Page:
UBC Theses and Dissertations
The role of Mullerian differentiation in epithelial ovarian carcinogenesis Woo, Michelle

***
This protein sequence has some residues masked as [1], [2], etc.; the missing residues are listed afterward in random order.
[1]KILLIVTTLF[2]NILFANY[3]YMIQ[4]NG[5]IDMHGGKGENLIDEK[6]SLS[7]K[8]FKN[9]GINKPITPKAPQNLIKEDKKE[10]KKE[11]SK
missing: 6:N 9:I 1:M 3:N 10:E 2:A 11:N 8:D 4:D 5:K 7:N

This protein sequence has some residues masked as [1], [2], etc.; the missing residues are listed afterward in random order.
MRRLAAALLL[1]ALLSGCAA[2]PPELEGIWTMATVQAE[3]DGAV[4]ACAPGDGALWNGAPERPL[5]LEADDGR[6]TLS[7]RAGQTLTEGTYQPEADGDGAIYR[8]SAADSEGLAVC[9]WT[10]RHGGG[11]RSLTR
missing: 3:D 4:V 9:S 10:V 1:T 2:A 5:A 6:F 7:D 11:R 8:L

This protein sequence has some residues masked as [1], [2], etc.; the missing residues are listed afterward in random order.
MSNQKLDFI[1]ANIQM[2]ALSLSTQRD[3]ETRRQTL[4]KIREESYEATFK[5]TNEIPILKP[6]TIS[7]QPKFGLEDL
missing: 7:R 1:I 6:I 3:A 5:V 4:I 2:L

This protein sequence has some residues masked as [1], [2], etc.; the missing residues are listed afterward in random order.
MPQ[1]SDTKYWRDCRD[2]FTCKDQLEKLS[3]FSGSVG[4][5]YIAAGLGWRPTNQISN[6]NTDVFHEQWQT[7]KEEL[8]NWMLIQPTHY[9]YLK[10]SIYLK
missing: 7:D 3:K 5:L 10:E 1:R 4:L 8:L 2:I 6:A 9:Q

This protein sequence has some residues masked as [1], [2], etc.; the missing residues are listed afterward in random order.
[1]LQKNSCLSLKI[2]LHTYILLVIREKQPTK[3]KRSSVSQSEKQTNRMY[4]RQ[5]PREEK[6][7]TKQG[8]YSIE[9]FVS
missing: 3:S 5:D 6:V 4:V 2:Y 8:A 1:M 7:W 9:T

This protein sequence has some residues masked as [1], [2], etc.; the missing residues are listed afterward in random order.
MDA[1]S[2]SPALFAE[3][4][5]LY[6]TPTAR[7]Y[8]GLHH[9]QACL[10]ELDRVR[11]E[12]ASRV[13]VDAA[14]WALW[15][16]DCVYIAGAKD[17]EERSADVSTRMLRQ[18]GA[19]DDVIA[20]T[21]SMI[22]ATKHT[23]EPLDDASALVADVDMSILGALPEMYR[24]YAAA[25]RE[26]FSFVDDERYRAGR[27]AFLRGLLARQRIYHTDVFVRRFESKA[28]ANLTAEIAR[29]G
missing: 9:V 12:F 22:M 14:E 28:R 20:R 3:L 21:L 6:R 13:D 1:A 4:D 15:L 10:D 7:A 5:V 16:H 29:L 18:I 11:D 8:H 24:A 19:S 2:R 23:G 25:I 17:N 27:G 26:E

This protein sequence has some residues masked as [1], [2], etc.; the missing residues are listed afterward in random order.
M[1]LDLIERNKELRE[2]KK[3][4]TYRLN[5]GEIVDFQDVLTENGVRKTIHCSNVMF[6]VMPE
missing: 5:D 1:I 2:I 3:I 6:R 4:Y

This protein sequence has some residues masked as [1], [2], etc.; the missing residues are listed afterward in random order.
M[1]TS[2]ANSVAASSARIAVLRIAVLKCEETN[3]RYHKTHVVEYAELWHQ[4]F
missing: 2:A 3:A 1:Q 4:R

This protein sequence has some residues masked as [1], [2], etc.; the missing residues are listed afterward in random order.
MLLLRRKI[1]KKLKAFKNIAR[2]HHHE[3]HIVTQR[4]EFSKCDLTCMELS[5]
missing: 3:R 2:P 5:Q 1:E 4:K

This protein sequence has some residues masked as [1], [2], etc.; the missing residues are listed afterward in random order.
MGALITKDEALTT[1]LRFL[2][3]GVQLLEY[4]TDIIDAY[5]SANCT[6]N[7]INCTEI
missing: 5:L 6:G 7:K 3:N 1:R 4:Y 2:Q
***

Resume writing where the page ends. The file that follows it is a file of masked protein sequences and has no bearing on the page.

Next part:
Ovarian cancer is a fatal disease because of the lack of symptoms and markers for early detection. Most ovarian neoplasms resemble and are classified according to the complex characteristics of Mullerian duct epithelia. We tested the hypothesis that Mullerian epithelial characteristics influence early ovarian neoplastic progression. The most common type of ovarian cancer is the serous carcinoma which resembles Mullerian-derived oviductal epithelium. We discovered that oviduct-specific glycoprotein (OVGP1), a tubal differentiation marker, was present in inclusion cysts, which are the preferential sites for malignant transformation, and in most low grade serous tumors, but absent in ovarian surface epithelium and most high grade carcinomas. OVGP1 was almost entirely limited to ovarian neoplasms with the notable exception of endometrial hyperplasia and carcinoma. A new antibody against OVGP1 detected elevated serum levels from most women with low grade ovarian cancers compared to normal controls. OVGP1 also identified a subset of patients with high grade serous carcinomas who had a more favorable outcome. To examine whether the differentiated phenotype of early ovarian neoplasms alters invasiveness, we established the first permanent cell line for serous borderline ovarian tumors (SBOT), which are differentiated but noninvasive. The results revealed a striking phenotypic similarity between two lines regardless of their cytogenetic diversity. They retained Mullerian epithelial characteristics in vitro, as demonstrated by their morphologic appearance and the differentiation markers keratin, E-cadherin, CA125 and OVGP1. Neither disruption of the growth pattern nor manipulations of the cadherin profile induced invasivenesss. Induction of invasiveness by SV40 early genes was associated with a loss in morphologic differentiation and of differentiation markers but increased motility. MMP secretion was independent of the invasion status. Our findings indicate that OVGP1 is an indicator of early ovarian epithelial neoplasia. It can be detected in the sera from women with early ovarian cancer, and thus, may be a new promising diagnostic marker for the early detection of ovarian cancer. In addition, the results show that Mullerian differentiation does not directly prevent invasiveness, but it diminishes in parallel with invasion caused by other factors. The lack of invasiveness by SBOT cells may depend on factors that regulate motility.
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